Valentine’s Day: A Commercial Scam Or Romantic Highlight?

by Sandra on February 4

It’s that time of year again. You cannot open Facebook or Twitter, walk into a store, or watch TV without being bombarded with pink, heart-shaped everything. Valentine’s Day. Some look forward to it all year, and others just want to hide under the blankets until it is gone again.
There is no denying that it is a very commercialized holiday, mostly created by companies who don’t care much about love, unless it’s love for money.

Is Valentine’s Day really that bad though? Or might there be some good as well?

Why wait for a specific day to show your love?

In a healthy relationship your partner will know how much they mean to you. You won’t need a special day for them to reinforce that. Just like you don’t need a little snowman in your cup of cappuccino, but it’s still fun. And that’s exactly what Valentine’s Day can be about: letting your loved ones know, in a special, non-daily way, how much they mean to you.

It is a great excuse to do something fun, loving and special with and for your partner. You don’t need an excuse of course, but if you have it anyway, why not use it?

Cappuccino Snowman

It is too commercial!

Do people try to make money off Valentine’s Day? Yes. Definitely. No doubt about it. But that is not necessarily bad. Being sold to is a reality of life, and you don’t have to participate if you don’t like it. That doesn’t mean that you have to give up the entire holiday, though. You could make your partner a nice breakfast in bed or a romantic dinner. You could drop the kids off at the grandparents’ and do a “Netflix and chill” day. There are plenty of things you can do to show your love and appreciation without having to spend extra money.

Don’t let the fact that it is a very commercialized day take away from your joy of having that one special day to celebrate love and friendship.

Also very important: on the day after Valentine’s Day, as well as the day after Halloween, all chocolates and heart shaped candy will be on sale. Chocolate and candy on sale is good; therefore, Valentine’s Day is good.

It is only for show!

If you don’t care about what others do on Valentine’s Day, that makes it very simple. Don’t care. You can just do what is right for you and your partner and give them something personalized, even if it is something they cannot really brag about to their mom.

And if you know that part of what makes the day enjoyable for your partner is the bragging next day, why not give her something to brag about? Making your partner happy is what this day is all about after all.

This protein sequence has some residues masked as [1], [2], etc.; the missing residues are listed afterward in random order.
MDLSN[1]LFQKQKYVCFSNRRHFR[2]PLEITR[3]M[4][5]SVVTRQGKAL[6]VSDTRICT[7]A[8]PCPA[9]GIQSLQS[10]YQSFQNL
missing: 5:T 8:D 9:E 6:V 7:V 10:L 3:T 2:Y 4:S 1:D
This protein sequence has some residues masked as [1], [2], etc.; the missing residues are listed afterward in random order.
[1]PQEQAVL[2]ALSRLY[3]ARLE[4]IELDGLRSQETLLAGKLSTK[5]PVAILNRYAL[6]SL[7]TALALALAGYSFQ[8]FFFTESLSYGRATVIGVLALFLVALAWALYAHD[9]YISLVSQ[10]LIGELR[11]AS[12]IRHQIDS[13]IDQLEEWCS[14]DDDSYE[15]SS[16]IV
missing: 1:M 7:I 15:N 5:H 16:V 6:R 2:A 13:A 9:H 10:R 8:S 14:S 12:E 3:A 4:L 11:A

Men have to do all the work! It is not fair!

First off . . . No. No it isn’t. Women are not really expected to give anything to their guys on this day, except maybe to show some physical appreciation for whatever he got her. And he is expected to get her something she really really loves. And flowers. And chocolate. And take her out for dinner.

My point though . . . Does that really matter? In a world where many women buy their own birthday, Mother’s Day, and Christmas presents, have to remind their spouses a 100 times that it is their anniversary . . . is it really that bad that there is one holiday where a guy is supposed to put in a bit more effort?

If you are really bothered by the fact that you are expected to do more than your partner, don’t blame it on the holiday. Blame it on your relationship, and communicate your issues to your partner. If they are right for you, they will put in as much effort as you to show their appreciation.

I have bad associations with Valentine’s Day

The best thing to do with bad associations is to bury them under good ones. Sure, it sucks if an ex dumped you on that day, but is that the fault of your new partner? Should he or she suffer just because someone else was an ass?

If it is something more serious, such as death of a loved one, you can always postpone the day and make it a personalized Valentine’s Day a week or 2 earlier or later.

I don’t know what to get her!

You can find out what your partner wants for Valentine’s Day by asking. I know, it is a very novel concept, but you should try it, because it really does work. If the answer is “whatever you want” or “I don’t need anything” you can ask some different versions of the same question:

“What is the most fun you ever had on Valentine’s Day?”
“If you can pick anything you want, what would you like?”
“What would you hate if I got you that for Valentine’s Day?”
“Is there anything special you want to do for Valentine’s Day?”

If they still say “whatever” or “I don’t care,” call them out on it and tell them that they won’t get anything unless they tell you what they want because it is good to make an effort, but it has to come from both sides.

So: Valentine’s Day: A Commercial Scam Or Romantic Initiative?

I think everyone should celebrate Valentine’s Day. A day for appreciating friendship and love can never be a bad thing. If February the 14th isn’t convenient or you really hate the date itself, then just celebrate it somewhere in July. Mostly, though . . . Suck it up, and make your loved one happy for a day! They deserve it.

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Sandra is a 33 year old mother, wife, life coach. As a Dutch national living in Mexico she is trying to find ways to make most out of life. She’s passionate about simplifying life, yet loves her luxuries and non-minimalistic lifestyle.

{ 1 comment… read it below or add one }

lya ferrer February 4, 2016 at 10:34 pm

mucho tiene que ver, la costumbre de celebrar o no estas fechas. si en casa no se celebraba ninguna, muy difícilmente las tienes presentes.
me da mucho gusto leer tus artículos.


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